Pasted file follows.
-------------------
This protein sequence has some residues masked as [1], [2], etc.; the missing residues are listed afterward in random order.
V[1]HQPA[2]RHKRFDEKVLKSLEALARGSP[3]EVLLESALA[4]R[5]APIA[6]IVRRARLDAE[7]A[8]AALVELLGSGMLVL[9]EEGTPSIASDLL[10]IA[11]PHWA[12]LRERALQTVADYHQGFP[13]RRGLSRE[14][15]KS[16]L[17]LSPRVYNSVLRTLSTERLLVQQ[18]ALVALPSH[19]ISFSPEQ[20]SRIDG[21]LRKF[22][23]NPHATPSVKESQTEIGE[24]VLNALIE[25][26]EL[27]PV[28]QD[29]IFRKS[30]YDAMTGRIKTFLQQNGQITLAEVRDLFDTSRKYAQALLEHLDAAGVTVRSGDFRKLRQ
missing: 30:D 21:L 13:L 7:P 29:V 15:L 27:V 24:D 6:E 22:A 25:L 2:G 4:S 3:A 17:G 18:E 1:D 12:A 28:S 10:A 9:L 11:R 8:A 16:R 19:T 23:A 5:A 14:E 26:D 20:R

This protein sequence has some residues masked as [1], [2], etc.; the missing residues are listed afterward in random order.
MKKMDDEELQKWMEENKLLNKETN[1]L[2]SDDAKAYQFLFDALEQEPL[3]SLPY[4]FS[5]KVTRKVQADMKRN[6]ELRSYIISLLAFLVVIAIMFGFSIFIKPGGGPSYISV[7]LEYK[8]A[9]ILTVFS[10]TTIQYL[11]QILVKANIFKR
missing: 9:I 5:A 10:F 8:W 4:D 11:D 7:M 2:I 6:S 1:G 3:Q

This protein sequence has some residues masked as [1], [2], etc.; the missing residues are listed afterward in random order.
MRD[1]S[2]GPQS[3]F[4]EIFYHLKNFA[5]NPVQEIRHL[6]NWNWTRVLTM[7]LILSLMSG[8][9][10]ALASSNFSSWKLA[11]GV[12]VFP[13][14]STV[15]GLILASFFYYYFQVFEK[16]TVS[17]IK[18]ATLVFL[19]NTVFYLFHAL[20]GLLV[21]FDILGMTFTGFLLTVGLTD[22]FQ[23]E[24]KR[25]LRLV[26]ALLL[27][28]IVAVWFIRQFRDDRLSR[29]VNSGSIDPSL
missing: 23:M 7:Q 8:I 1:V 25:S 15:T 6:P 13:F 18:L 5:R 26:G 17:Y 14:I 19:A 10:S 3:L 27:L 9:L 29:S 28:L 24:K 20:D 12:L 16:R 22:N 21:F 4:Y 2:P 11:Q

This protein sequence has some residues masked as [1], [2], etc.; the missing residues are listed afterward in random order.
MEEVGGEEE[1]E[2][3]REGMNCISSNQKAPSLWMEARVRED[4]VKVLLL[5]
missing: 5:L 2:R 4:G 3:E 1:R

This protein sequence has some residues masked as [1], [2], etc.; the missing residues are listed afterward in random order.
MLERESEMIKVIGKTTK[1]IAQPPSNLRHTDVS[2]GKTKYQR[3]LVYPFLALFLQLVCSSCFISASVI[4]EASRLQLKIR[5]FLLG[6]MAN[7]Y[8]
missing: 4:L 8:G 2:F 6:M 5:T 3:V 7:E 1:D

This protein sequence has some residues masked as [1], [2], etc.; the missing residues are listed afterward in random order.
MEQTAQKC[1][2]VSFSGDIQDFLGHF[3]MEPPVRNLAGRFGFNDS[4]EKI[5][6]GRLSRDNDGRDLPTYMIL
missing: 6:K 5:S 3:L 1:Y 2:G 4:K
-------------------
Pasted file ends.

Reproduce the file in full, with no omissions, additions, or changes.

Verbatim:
This protein sequence has some residues masked as [1], [2], etc.; the missing residues are listed afterward in random order.
V[1]HQPA[2]RHKRFDEKVLKSLEALARGSP[3]EVLLESALA[4]R[5]APIA[6]IVRRARLDAE[7]A[8]AALVELLGSGMLVL[9]EEGTPSIASDLL[10]IA[11]PHWA[12]LRERALQTVADYHQGFP[13]RRGLSRE[14][15]KS[16]L[17]LSPRVYNSVLRTLSTERLLVQQ[18]ALVALPSH[19]ISFSPEQ[20]SRIDG[21]LRKF[22][23]NPHATPSVKESQTEIGE[24]VLNALIE[25][26]EL[27]PV[28]QD[29]IFRKS[30]YDAMTGRIKTFLQQNGQITLAEVRDLFDTSRKYAQALLEHLDAAGVTVRSGDFRKLRQ
missing: 30:D 21:L 13:L 7:P 29:V 15:L 27:V 24:D 6:E 22:A 25:L 2:G 4:S 3:A 17:G 18:E 1:D 12:A 28:S 10:A 9:L 11:R 8:A 16:R 19:T 23:A 5:A 14:E 26:D 20:R

This protein sequence has some residues masked as [1], [2], etc.; the missing residues are listed afterward in random order.
MKKMDDEELQKWMEENKLLNKETN[1]L[2]SDDAKAYQFLFDALEQEPL[3]SLPY[4]FS[5]KVTRKVQADMKRN[6]ELRSYIISLLAFLVVIAIMFGFSIFIKPGGGPSYISV[7]LEYK[8]A[9]ILTVFS[10]TTIQYL[11]QILVKANIFKR
missing: 9:I 5:A 10:F 8:W 4:D 11:D 7:M 2:I 6:S 1:G 3:Q

This protein sequence has some residues masked as [1], [2], etc.; the missing residues are listed afterward in random order.
MRD[1]S[2]GPQS[3]F[4]EIFYHLKNFA[5]NPVQEIRHL[6]NWNWTRVLTM[7]LILSLMSG[8][9][10]ALASSNFSSWKLA[11]GV[12]VFP[13][14]STV[15]GLILASFFYYYFQVFEK[16]TVS[17]IK[18]ATLVFL[19]NTVFYLFHAL[20]GLLV[21]FDILGMTFTGFLLTVGLTD[22]FQ[23]E[24]KR[25]LRLV[26]ALLL[27][28]IVAVWFIRQFRDDRLSR[29]VNSGSIDPSL
missing: 23:M 7:Q 8:I 1:V 25:S 15:T 6:P 13:F 18:L 5:R 26:G 17:Y 14:I 19:A 10:S 3:L 27:L 9:L 29:S 28:L 24:K 20:D 12:L 16:R 22:N 21:F 4:Y 2:P 11:Q

This protein sequence has some residues masked as [1], [2], etc.; the missing residues are listed afterward in random order.
MEEVGGEEE[1]E[2][3]REGMNCISSNQKAPSLWMEARVRED[4]VKVLLL[5]
missing: 5:L 2:R 4:G 3:E 1:R

This protein sequence has some residues masked as [1], [2], etc.; the missing residues are listed afterward in random order.
MLERESEMIKVIGKTTK[1]IAQPPSNLRHTDVS[2]GKTKYQR[3]LVYPFLALFLQLVCSSCFISASVI[4]EASRLQLKIR[5]FLLG[6]MAN[7]Y[8]
missing: 4:L 8:G 2:F 6:M 5:T 3:V 7:E 1:D

This protein sequence has some residues masked as [1], [2], etc.; the missing residues are listed afterward in random order.
MEQTAQKC[1][2]VSFSGDIQDFLGHF[3]MEPPVRNLAGRFGFNDS[4]EKI[5][6]GRLSRDNDGRDLPTYMIL
missing: 6:K 5:S 3:L 1:Y 2:G 4:K